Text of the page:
Posted by: travelrat | April 8, 2021

Santorini

I suppose the natives of the volcanic island of Santorini will never forget the date 1450 BC. Around that date, Santorini erupted, to cause the biggest explosion in recorded history, and to wipe out a civilisation … although exactly how depends on which television archaeologist you believe.

The eruption left the world’s biggest caldera, or crater, and all that remained of its walls were the main island, the neighbouring island of Thirassia and the outlying islet of Aspronissi. Eight more eruptions have occurred since the one that all but destroyed the island.

About 45 AD the island of Palea Kamini appeared, triggered by another eruption. Another volcanic island, Mikra Kamini, appeared in the 16th Century, and 200 years later  Nea Kamini rose above the waves. Subsequent eruptions, the latest in 1950 caused this island to grow in size, and eventually engulf Mikra Kamini.

Today, Nea Kamini is an uninhabited pile, nearly devoid of all vegetation, and looking more like a pile of ash than anything else. But, nevertheless, it’s an interesting place to visit as witnessed by the many notices on the quayside on the main island, at the Old Port, below the town of Thira, offering boat trips to ‘see the volcano’. The boat used is often a kaiki, a wooden boat designed on the lines of a traditional fishing boat.

The ferry is really the only way to approach Santorini as it sails into the caldera, seemingly surrounded by sheer cliffs, with the white houses perched on top of it, looking almost like snow from a distance.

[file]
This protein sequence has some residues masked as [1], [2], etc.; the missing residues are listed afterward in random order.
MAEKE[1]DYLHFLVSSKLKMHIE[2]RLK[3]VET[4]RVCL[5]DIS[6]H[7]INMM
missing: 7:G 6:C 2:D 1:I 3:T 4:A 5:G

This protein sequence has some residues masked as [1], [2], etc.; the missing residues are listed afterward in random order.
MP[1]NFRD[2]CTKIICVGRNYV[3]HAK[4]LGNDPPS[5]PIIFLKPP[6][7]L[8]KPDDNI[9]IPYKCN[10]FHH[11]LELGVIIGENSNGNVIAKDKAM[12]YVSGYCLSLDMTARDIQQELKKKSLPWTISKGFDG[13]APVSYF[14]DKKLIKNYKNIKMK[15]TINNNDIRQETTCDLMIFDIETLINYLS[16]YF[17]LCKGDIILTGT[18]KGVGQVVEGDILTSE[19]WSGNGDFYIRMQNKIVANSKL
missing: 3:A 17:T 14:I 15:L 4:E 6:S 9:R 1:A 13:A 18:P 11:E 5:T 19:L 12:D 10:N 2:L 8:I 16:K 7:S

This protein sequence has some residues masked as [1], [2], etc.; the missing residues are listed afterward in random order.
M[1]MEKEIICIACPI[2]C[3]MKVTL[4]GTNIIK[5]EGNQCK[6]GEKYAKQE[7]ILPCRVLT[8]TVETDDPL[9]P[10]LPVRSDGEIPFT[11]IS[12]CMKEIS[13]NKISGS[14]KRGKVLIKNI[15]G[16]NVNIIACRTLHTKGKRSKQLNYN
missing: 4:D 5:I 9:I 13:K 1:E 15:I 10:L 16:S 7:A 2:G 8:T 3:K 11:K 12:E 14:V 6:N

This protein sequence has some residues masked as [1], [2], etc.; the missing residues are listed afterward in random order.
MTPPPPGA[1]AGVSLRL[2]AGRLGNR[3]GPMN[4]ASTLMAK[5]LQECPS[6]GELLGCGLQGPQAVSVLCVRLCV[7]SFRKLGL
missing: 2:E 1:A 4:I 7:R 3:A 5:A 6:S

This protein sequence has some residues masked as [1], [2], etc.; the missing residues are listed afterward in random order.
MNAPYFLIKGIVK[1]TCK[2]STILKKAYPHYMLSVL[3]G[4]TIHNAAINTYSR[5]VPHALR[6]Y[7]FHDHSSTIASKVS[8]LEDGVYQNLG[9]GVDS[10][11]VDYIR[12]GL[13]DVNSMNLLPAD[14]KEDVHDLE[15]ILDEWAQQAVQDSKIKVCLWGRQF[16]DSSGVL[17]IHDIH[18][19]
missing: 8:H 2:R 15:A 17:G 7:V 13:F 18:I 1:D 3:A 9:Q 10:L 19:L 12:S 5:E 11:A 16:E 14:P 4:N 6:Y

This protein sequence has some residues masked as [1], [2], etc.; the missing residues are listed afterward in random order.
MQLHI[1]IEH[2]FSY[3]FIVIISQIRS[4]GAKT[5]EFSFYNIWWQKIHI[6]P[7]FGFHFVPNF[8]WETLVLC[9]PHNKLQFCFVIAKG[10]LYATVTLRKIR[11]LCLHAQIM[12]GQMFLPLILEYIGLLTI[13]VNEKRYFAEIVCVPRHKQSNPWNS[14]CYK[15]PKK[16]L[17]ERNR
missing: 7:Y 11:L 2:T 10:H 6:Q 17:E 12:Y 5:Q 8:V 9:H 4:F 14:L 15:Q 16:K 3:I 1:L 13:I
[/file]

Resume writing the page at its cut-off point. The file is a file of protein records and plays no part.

Traders from Venice bestowed the name ‘Santorini’ … a corruption of ‘Santa Irina’ (Saint Irene) … on the island. But, most islanders prefer to use the name Thira, the same as the main town.

Thira is a huddle of whitewashed buildings on the cliff edge. Its narrow streets offer many cosy little corners, where there’s a new delight to be found. Unfortunately, though, those narrow streets can’t really cope with the passengers from two or three cruise ships at once.

Thira’s main attraction is the view out across the caldera to sea, and many a restaurant or hotel has a balcony giving the best ones. A glance westward is particularly recommended at sunset, however, most cruise ships have sailed before this. But, for disappointed sunset-watchers, there is a webcam at www.santorini.net/volcano.html.

On the south coast of the island are the excavations at Akrotiri, where, about 40 years ago, the remains of an ancient city were found. This city was buried in ash, which protected it from the worst effects of the Great Eruption. Some say if it hadn’t been for that protection, the city would have been melted … or even vaporised!

When you consider the magnitude of the blast, which tore the heart out of what had previously been a circular island all those years ago, the crater of Nea Kamini comes as something of a disappointment.

The main crater is a massive double crater called ‘George’, after the then King of Greece. Some of the rocks give off a slight vapour. This is steam, and is quite normal; it does that all the time.

On the eastern side of ‘George’, there are some fumaroles; holes giving off steam and smelling slightly of bad eggs. That’s evidence that Nea Kamini isn’t extinct; it is merely dormant. There are also hot springs on the island, and on the neighbouring Palea Kamini, where the boats sometimes sail for their passengers to bathe.

Although it is possible that the volcano may erupt again, it is being watched very closely, and warning will be given.

‘And, if that happens’ say the guides ‘we have a very good tour of the vineyards on the main island we can do instead!’


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